INTRODUCTION: In this study, it was aimed to evaluate the clinical significance of platelet indices, platelet, neutrophil, and lymphocyte values, as well as neutrophil/lymphocyte ratio (NLR), platelet/lymphocyte ratio (PLR) values and their relationship with mortality in palliative care patients.
METHODS: The data of 464 patients in the palliative care service were analyzed retrospectively. Sociodemographic characteristics of the patients, diagnosis, length of stay in the service, the way they were admitted to the palliative service and the way they were discharged from the palliative service, hospitalization and hematological parameters were recorded.
RESULTS: The mean age of the 464 patients included in the study was 75.15±13.63 years. It was seen that 68.30% of the patients were alive during the time period they were included in the study. When the admission and discharge blood values of the patients who died and the patients who survived were compared, the WBC and neutrophil values of the patients who died were found to be higher than the patients who survived, while the platelet and lymphocyte values of the patients who died were found to be lower. While admission and discharge NLR values, admission PLR values, discharge MPV values and discharge PDW values were found to be significantly higher in patients who died than in patients who survived, discharge PCT value was found low.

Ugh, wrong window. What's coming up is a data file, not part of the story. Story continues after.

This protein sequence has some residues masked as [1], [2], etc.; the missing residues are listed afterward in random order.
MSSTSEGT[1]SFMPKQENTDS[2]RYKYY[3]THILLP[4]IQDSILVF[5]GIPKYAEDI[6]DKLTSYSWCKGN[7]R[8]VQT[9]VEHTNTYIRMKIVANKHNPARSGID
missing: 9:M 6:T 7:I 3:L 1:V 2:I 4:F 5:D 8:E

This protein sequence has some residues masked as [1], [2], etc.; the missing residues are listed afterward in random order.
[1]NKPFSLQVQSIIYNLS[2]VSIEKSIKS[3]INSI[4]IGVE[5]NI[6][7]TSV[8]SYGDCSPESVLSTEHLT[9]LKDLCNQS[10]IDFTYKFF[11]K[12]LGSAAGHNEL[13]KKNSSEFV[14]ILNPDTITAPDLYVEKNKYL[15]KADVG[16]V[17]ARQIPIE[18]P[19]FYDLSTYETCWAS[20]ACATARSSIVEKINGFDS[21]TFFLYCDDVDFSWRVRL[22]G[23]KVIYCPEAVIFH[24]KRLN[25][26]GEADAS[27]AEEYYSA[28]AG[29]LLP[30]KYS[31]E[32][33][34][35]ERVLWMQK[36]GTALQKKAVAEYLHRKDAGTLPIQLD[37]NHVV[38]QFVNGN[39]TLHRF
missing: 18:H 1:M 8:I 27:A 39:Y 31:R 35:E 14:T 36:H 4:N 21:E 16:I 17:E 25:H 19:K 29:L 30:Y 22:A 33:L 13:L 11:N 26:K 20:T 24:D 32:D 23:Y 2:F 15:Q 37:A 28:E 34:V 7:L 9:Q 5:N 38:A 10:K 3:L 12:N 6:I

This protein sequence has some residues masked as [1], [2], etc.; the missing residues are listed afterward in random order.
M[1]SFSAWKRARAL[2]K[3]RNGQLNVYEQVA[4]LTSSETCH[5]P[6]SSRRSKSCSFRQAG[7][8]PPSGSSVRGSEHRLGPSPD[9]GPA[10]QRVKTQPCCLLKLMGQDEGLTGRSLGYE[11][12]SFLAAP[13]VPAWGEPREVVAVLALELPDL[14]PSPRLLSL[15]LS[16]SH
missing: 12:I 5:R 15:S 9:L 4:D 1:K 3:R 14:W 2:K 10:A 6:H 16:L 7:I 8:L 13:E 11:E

DISCUSSION AND CONCLUSION: Leukocytosis, thrombocytopenia, lymphopenia, and neutrophilia were dominant in the hematological parameters of the patients who died compared to the patients who survived. In contrast, the admission PLR value was found to be higher in patients who died than the patients who survived.